Sunday, May 6, 2012

Super Moon!

H/T to Lisa over at Ranger Against War for giving me a heads up on the Super Moon.
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Here's the scope. I use this 150mm(6") Celestron C6 as a prime-focus lens for a Nikon D3000 DSLR. This shot shows the telescope "unadorned", without its normal bling of lenses, guidescope, motor controller and whatnot. This is how I carry it out to the astroslab.
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The SuperMoon. ISO of 100 and shutter speed of 1/400 second. Clicking on the pic should embignify.
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Same pic, just "sharpened" and cropped a bit in Photoshop.
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Playing here. I put the 2X barlow lens on the back of the scope to make for more biggerness. Had to bump up the shutter speed to 1/80 second.

Posted by Dave

6 comments:

  1. Absolutely beautiful -- I was hoping you would share your artist's take!

    I've never seen the moon looking more lovely than in these photos. While I laid out on a yoga mat to watch the very bright moon, I'm sure it was far more magnificent from your perspective.

    A fun thought to know another across the country is also peering up at the same time. Ah, I think of the lovely tune from "An American Tail", "Somewhere Out There" :)

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  2. Hi Lisa,

    These were taken about 9 p.m. I didn't get any shots of the huge, orange moon rising. At 5 a.m. next morning I was ready to get some moonset shots, but clouds didn't allow.

    I never get tired of looking at the moon.

    Dave

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  3. At first I was going to say you have the heart of an astronomer, but really, it is that of a philosopher. It is only by looking outwards that we can gain perspective.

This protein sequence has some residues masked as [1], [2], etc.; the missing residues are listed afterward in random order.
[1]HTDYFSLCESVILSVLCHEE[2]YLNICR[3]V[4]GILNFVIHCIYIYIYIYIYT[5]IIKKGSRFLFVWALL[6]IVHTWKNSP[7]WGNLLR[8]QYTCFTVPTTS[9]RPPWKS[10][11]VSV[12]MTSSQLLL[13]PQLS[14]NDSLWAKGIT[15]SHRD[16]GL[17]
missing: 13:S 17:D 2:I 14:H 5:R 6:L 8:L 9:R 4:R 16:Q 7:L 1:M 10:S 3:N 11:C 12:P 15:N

Whitman made me think of it:

    When I Heard the Learned Astronomer --

    WHEN I heard the learn’d astronomer;
    When the proofs, the figures, were ranged in columns before me;
    When I was shown the charts and the diagrams, to add, divide, and measure them;
    When I, sitting, heard the astronomer, where he lectured with much applause in the lecture-room,
    How soon, unaccountable, I became tired and sick;
    Till rising and gliding out, I wander’d off by myself,
    In the mystical moist night-air, and from time to time,
    Look’d up in perfect silence at the stars.

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  4. Hi Lisa,

    "…Look’d up in perfect silence at the stars."

    That's a great quote. Kinda like looking up from the page and wondering, a moment of understanding that can only come from silent reverence. I have to admit that I get caught up, too much, in "charts and diagrams".

    I was trying just now to remember Socrates' quote about why men become philosophers. Google to the rescue:

    By all means, marry. If you get a good wife, you'll become happy; if you get a bad one, you'll become a philosopher.

    Socrates


    I married too well to become a philosopher. Certainly not another Socrates. At least I occasionally put down my charts and diagrams and just look up at the night sky.

    “Philosophy is written in that great book which ever is before our eyes -- I mean the universe…”

    Galileo Galilei


    Dave

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  5. Oh, and Lisa, thank you for your kind words on my attempts at photography.

    Dave

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  6. This is the thing that is most need for comprehension: "silent reverence", IMHO.

    Well-said.

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All comments are welcome.